I’ll often joke with others who have histories of addiction over the ingenuity of addicts when it comes to finding or using drugs.  If that amount of creativity and work ethic were ever harnessed for legitimate reasons, the opportunities would be limitless!
Cinderella at Suboxone Talk Zone
I have similar thoughts when I read the story about several county inmates at a New Jersey jail, who smuggled Suboxone into jail disguised as watercolor paint on cartoon images!The story has a humorous side, of course– but after we stop laughing, we are all sobered by the memories of the living hell created by opioids, detox, and withdrawal.  I’ve met many, many people who went through detox in jail or prison, and I realize that being in such a state is no laughing matter.  I assume that the experience of withdrawal in prison is about as bad as things get;  an experience that will never be part of someone’s bucket list!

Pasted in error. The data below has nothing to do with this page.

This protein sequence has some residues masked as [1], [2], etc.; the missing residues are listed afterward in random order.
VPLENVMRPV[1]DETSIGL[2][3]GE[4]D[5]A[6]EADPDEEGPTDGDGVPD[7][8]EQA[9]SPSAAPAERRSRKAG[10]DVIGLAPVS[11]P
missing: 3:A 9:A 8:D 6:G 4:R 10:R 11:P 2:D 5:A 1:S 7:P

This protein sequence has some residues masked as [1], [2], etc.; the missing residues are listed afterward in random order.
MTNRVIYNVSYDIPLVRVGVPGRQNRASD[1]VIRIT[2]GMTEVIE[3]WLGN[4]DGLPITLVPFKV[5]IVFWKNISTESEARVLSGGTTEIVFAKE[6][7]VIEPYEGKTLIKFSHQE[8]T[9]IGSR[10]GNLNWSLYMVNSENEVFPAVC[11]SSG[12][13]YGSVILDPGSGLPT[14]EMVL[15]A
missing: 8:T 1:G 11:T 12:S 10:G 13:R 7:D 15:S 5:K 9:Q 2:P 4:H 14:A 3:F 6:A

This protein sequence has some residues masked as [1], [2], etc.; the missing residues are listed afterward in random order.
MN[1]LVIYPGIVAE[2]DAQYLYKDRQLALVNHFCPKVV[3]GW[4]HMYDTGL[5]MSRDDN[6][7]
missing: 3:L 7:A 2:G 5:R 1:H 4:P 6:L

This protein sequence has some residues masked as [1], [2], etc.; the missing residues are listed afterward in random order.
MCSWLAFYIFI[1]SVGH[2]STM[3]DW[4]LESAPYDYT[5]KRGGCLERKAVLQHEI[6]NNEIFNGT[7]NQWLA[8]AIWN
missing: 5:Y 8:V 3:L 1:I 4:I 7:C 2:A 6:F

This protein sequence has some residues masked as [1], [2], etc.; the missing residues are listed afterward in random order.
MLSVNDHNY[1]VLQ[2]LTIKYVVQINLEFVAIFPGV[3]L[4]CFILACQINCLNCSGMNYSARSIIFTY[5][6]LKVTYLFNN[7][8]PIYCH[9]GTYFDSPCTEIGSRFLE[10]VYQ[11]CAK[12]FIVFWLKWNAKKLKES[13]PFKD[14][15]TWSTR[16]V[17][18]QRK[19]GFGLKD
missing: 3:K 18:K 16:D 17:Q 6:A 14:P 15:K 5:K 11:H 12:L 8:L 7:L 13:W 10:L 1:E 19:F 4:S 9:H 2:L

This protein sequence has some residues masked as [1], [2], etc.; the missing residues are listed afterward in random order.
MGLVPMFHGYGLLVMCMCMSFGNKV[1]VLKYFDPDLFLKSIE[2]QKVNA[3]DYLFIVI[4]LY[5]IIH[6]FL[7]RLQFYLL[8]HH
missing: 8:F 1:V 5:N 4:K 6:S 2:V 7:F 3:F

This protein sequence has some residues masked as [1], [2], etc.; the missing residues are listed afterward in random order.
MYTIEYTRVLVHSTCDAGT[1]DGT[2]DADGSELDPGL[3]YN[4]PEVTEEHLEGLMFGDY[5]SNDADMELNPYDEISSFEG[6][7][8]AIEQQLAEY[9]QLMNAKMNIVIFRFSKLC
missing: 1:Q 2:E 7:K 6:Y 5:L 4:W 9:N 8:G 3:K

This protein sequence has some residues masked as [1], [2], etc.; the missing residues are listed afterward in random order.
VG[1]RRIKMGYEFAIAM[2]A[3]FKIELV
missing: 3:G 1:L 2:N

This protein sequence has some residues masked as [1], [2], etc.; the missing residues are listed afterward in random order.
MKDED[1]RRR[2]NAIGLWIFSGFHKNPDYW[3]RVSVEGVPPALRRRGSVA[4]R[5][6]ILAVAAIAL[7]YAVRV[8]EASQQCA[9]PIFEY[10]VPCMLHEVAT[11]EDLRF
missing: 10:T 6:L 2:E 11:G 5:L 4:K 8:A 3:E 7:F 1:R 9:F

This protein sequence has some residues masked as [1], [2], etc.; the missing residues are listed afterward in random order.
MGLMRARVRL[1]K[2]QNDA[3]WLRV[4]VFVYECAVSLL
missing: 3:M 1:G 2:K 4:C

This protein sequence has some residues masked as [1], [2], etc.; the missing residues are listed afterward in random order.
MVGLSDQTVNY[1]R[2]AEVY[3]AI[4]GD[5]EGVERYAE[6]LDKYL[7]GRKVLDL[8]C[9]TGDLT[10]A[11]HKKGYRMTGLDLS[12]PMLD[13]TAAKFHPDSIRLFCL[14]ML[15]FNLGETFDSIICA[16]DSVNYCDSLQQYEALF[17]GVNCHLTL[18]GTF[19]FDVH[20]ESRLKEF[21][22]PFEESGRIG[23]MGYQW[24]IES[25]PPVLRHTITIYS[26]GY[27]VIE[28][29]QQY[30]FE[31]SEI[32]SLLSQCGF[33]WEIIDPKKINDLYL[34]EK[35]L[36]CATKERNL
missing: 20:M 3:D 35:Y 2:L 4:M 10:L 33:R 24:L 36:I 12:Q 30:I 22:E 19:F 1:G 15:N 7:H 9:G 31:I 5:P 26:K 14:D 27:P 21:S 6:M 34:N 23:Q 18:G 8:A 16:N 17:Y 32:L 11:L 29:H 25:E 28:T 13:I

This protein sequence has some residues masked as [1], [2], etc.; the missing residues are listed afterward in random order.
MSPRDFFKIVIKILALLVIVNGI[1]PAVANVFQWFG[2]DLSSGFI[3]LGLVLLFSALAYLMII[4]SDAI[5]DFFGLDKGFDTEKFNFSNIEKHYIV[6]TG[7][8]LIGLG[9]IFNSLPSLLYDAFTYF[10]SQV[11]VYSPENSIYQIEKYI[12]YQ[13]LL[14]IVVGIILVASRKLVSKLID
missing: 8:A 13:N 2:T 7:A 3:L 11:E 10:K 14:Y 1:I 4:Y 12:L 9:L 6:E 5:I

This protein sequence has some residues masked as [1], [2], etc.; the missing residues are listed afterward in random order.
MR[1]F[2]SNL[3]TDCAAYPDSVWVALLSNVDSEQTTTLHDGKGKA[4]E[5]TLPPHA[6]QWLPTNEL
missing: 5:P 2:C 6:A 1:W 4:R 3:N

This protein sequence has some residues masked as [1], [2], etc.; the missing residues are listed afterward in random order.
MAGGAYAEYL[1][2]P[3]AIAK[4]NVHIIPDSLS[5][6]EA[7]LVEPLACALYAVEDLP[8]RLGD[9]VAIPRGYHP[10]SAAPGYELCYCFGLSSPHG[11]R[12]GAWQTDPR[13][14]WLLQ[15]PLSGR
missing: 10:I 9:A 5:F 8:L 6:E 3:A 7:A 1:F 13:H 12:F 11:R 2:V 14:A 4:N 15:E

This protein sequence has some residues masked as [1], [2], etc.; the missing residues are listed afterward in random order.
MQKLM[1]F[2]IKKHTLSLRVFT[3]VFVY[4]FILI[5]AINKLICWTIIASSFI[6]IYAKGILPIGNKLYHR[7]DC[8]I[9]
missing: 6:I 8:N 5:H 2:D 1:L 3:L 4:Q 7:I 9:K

The story also reminds us that buprenorphine is a very potent opioid.  One tablet of Suboxone contains 8000 micrograms of buprenorphine– enough to provide about 100 ‘hits’ of 80 micrograms each, which would have significant effects in people not tolerant to opioids. The illicit use of tiny doses of Suboxone–yet significant doses of buprenorphine– has become the most troublesome avenue for diversion of buprenorphine. This diversion is one reason for keeping prescribed doses to only the amount necessary to block receptors– which in the vast majority of people is 16 mg or less.I just had a thought on a different topic… do you think we will ever get to the point of seeing addiction as a disease, where people who are sick, depressed, and dehydrated from withdrawal, in prison, would be treated in a way that reduces their misery?Now THAT’S funny!  Sort of…

1 Comment

Jay · May 3, 2011 at 3:04 am

Yes I do think we will get to that point. Unfortunately, not for the altruistic reasons one might conclude were at the heart of the matter. I know there has already been one lawsuit brought by a person denied their suboxone in jail. Yes, in my opinion it is the fear of being sued that will bring about the policy changes necessary to ease some of the suffering.

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